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I want to know what phosphorylates tau protein and its 6 isoforms. I know kinases cause phosphorylation events, and in tau it can be phosphorylated in a healthy neuron in the trans conformation, but when it is hyperphosphorylated it becomes the cis conformation of tau.

Do the same or different kinases cause the normal phosphorylation / abnormal hyperphosphorylation of tau? Is it completed by a single kinase or multiple kinases?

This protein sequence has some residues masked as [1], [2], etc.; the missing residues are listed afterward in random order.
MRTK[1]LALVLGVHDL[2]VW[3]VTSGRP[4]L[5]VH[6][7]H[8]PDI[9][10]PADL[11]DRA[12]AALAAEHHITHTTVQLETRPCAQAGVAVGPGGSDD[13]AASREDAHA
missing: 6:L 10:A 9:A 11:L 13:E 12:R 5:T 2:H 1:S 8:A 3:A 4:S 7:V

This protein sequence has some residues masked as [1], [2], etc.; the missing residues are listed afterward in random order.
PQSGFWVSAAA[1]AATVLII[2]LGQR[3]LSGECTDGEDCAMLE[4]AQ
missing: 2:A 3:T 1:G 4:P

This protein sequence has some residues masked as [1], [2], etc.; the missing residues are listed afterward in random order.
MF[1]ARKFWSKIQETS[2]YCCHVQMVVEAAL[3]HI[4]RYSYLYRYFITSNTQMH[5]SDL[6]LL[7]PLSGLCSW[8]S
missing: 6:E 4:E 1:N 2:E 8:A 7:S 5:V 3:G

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So I've done a lot of reading of many different papers and have uncovered that there two types of broad spectrum kinases classified as: Proline-directed kinases, such as CDK5 and GSK-3beta Non-proline directed kinases

Source: https://www.hindawi.com/journals/omcl/2015/151979/

But I read in this paper: https://www.ncbi.nlm.nih.gov/pmc/articles/PMC3601591/

that Cdc2 can also phosphorylate tau

My new question is a follow up to my existing previous question, I guess why is tau phosphorylated at all? What causes tau to be phosphorylated at in the first place? Thanks.

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